Appeals Court Finally Agrees To Rehear Horrible Ruling Over Actress' Supposed Copyright In 'Innocence Of Muslims'

from the took-'em-long-enough dept

It's been a while since we'd heard anything from the 9th Circuit appeals court concerning Garcia v. Google, the case in which actress Cindy Lee Garcia successfully went after Google for hosting the controversial Innocence of Muslims video on YouTube. Garcia is one of the actresses who claims she was tricked into appearing in the film, leading to death threats. Without doubt, her situation is not a great one to be in, but it doesn't change the basics of copyright law, in which it has long been established that actors do not have a copyright interest in video and film projects they appear in... until Judge Alex Kozinski in the 9th Circuit appeals court suddenly reinterpreted decades of settled copyright law. Back in March, an unnamed judge on the court asked the court to reconsider the case, holding an "en banc" rehearing of the case with a full slate of judges (in most appeals courts en banc would be all judges, but the 9th circuit has so many judges that they limit it to Chief Judge Kozinski and 10 others). Back in April a bunch of folks -- including us at Techdirt -- filed amicus briefs asking the court to rehear.

And then... nothing.

Well, in July Kozinski issued an "amended" ruling which basically doubled down on the original, but added a few footnotes on how Google might be able to escape Kozinski's own bad ruling with some other arguments at the district level.

However, this morning, the court finally announced that it will, in fact, rehear the case en banc, and that the original and amended Kozinski rulings are no longer precedent in the 9th Circuit -- though the current injunction against Google does remain in place. So now we get to go through this process again. It will be some time, but expect a bunch of filings from the parties and amici and eventual oral arguments before a decision. So there's still quite some time until this case is decided -- but, for now, Kozinski's ruling no longer is the "current" word on the matter.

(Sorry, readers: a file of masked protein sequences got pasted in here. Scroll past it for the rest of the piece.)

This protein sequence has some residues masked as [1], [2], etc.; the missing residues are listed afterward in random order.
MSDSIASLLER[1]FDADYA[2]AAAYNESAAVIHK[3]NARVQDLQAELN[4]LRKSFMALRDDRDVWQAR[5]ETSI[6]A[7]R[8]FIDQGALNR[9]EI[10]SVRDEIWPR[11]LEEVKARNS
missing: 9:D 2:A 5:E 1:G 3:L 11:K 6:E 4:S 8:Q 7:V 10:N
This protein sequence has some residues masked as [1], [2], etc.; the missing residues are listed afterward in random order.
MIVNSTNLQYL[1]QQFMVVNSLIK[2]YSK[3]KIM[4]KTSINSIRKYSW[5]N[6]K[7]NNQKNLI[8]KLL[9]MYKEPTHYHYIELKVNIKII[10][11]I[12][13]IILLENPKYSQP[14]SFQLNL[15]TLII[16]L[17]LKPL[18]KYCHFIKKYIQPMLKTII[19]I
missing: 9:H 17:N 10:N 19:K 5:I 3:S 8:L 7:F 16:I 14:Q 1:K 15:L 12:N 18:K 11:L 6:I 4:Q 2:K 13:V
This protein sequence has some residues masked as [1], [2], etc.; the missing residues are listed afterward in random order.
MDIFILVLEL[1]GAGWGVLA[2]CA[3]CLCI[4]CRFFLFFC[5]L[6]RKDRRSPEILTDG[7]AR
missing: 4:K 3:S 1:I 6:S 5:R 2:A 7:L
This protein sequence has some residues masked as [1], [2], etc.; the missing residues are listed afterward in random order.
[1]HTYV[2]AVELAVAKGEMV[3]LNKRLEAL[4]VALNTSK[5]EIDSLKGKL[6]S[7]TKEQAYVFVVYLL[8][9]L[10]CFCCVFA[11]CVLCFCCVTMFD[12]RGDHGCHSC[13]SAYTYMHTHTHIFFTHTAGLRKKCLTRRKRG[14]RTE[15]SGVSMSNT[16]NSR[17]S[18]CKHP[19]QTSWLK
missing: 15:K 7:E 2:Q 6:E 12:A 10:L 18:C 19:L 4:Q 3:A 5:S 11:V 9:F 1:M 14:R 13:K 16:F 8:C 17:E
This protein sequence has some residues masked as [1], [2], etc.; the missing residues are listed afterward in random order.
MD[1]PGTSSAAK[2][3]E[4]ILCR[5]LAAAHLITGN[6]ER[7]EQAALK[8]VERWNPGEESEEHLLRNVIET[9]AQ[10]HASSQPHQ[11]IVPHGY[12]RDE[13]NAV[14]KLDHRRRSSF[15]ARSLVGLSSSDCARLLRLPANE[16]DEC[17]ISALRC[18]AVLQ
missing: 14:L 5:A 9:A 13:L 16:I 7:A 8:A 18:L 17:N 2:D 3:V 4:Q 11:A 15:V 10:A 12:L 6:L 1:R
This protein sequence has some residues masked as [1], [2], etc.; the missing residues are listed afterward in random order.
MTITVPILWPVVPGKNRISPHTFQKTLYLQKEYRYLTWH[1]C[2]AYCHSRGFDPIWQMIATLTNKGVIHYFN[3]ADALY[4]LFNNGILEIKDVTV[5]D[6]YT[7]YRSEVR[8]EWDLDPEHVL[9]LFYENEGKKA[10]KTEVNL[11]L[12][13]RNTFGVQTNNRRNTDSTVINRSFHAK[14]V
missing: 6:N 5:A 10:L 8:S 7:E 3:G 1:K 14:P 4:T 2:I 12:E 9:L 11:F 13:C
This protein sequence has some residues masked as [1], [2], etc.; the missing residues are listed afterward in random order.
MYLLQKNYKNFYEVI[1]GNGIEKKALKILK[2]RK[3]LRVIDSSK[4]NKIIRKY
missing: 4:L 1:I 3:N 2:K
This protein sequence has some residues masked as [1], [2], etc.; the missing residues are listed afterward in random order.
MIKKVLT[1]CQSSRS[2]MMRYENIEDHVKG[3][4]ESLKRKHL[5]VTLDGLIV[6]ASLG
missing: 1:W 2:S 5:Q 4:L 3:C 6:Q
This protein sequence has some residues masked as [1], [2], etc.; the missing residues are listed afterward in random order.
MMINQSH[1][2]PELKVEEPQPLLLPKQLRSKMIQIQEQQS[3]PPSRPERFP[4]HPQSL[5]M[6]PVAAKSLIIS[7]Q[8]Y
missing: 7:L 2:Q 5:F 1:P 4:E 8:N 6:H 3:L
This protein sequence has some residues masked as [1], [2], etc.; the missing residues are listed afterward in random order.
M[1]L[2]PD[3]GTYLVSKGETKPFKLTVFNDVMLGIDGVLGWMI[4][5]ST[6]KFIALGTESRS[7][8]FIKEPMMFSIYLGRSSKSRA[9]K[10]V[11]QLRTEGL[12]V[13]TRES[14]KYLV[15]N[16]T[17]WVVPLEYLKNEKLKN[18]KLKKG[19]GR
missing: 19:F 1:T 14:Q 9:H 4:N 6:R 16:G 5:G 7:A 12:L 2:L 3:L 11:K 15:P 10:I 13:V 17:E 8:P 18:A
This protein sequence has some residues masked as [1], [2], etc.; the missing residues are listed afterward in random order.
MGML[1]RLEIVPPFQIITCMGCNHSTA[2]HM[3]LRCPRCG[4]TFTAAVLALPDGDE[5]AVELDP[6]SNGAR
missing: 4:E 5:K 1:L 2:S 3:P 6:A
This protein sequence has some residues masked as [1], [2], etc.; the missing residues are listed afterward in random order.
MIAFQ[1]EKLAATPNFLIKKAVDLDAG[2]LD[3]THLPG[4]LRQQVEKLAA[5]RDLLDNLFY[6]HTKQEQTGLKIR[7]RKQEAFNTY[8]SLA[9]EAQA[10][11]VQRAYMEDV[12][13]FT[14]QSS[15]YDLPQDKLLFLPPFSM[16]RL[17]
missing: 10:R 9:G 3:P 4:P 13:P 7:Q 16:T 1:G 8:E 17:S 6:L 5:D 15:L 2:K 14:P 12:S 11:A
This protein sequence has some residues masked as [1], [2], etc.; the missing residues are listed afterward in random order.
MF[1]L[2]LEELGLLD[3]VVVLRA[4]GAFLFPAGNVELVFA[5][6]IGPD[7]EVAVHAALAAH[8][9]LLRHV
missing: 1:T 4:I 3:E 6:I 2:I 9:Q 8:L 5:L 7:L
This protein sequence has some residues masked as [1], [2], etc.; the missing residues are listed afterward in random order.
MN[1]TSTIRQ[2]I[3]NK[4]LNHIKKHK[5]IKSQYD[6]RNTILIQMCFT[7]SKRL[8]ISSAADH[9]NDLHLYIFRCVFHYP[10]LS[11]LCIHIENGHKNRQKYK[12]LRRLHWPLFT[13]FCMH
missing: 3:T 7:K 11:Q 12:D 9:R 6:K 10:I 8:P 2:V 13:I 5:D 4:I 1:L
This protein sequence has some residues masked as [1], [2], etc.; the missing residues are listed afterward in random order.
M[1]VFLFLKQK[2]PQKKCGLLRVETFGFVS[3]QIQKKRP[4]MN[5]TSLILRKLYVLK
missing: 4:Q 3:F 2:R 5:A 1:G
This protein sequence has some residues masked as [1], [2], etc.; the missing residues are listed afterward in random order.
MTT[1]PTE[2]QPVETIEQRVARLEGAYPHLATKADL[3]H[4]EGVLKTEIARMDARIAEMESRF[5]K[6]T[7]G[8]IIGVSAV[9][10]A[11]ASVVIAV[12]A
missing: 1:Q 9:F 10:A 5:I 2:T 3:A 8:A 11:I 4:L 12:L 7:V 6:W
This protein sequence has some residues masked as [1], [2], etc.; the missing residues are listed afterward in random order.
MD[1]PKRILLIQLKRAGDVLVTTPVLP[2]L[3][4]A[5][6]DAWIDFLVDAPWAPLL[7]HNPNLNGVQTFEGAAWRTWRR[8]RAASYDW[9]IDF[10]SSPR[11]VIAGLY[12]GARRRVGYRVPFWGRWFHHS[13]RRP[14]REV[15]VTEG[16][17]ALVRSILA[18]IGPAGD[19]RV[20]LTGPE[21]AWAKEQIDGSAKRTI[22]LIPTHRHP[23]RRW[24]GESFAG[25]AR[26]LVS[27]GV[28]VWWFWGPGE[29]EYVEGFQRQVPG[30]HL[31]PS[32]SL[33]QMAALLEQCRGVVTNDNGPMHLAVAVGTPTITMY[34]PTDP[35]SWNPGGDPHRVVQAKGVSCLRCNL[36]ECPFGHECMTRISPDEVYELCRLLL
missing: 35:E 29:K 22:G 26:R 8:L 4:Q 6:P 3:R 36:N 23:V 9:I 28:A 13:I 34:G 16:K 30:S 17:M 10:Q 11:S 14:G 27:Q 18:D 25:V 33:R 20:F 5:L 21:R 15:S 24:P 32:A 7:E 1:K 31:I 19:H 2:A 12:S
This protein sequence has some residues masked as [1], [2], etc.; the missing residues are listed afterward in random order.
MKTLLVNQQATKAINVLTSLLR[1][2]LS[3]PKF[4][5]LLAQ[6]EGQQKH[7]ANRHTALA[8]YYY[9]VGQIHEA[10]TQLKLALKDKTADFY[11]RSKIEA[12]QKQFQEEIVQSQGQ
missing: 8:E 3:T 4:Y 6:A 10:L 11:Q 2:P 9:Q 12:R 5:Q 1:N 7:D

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  • identicon
    Anonymous Coward, 12 Nov 2014 @ 12:37pm

    ...for now, Kozinski's ruling no longer is the "current" word on the matter.
    That's too bad. Because living in a batshit-crazy world filled with demented judges is just more interesting.

    reply to this | link to this | view in chronology ]

  • icon
    Get off my cyber-lawn! (profile), 12 Nov 2014 @ 12:54pm

    I Approve of the Judge Kozinski ruling!

    Maybe it will give Keanu Reeves a chance to force the world to destroy every copy of every movie he ever made. EVER!

    reply to this | link to this | view in chronology ]

  • icon
    Anon E. Mous (profile), 12 Nov 2014 @ 2:31pm

    Honestly the ruling that came down was a travesty.

    You'd almost swear the Judge was bored and intentionally ruled the way he did just for kicks, knowing full well the controversy that would start and the effect this would not only have on Google but others as well.

    reply to this | link to this | view in chronology ]

    • icon
      John85851 (profile), 13 Nov 2014 @ 10:05am

      Re:

      Or he did it for the attention he would get for attaching his name to a precedent-setting case like this.
      It's a little surprising that no other actors have used this as a basis to file their own lawsuits.

      reply to this | link to this | view in chronology ]


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